Scots independence: Final farming issues answered

There is less than a week to go until Scotland votes on independence and opinion polls suggest the No and Yes campaigns are neck and neck. Farmers Weekly asked both sides of the debate to answer the fundamental questions that will affect farming. Nancy Nicolson reports.


Q How quickly would Scotland be able to negotiate re-entry into Europe in the event of a Yes vote?


George LyonGeorge Lyon
Better Together chose George Lyon, ex-NFU Scotland president

GL It would be a long and difficult negotiation as the other 28 member states who have the final veto on our membership will insist on Scotland signing up to all rules of the EU club and give up the beneficial terms the UK enjoy (opt out of euro, rebate worth £300m/year). That negotiation brings a danger of the EU CAP funding formula used for past 10 countries to join being applied to Scotland, cutting our SFP by £300m/year.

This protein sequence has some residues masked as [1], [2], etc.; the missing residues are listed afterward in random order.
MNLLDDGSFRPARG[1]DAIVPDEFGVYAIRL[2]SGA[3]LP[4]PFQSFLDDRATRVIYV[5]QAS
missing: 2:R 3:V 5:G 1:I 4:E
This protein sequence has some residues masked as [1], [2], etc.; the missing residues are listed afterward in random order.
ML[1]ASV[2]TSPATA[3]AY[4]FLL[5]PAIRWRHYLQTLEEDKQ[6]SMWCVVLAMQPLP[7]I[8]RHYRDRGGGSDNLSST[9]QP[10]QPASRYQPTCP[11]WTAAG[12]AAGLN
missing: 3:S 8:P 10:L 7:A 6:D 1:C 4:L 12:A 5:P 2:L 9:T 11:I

Carol Douglas

CD Following a Yes vote the Scottish government will enter into negotiations with Westminster and EU member states to ensure a smooth transition to independent EU membership. Scotland will negotiate the terms of membership of the EU during the period we are still part of the UK and, therefore, part of the EU. The UK government’s legal adviser, Prof James Crawford has said in February that the Scottish government’s 18-month transition timetable “seems realistic”.


Carol Douglas
YES campaign nominated Carol Douglas, a member of the Farming for Yes team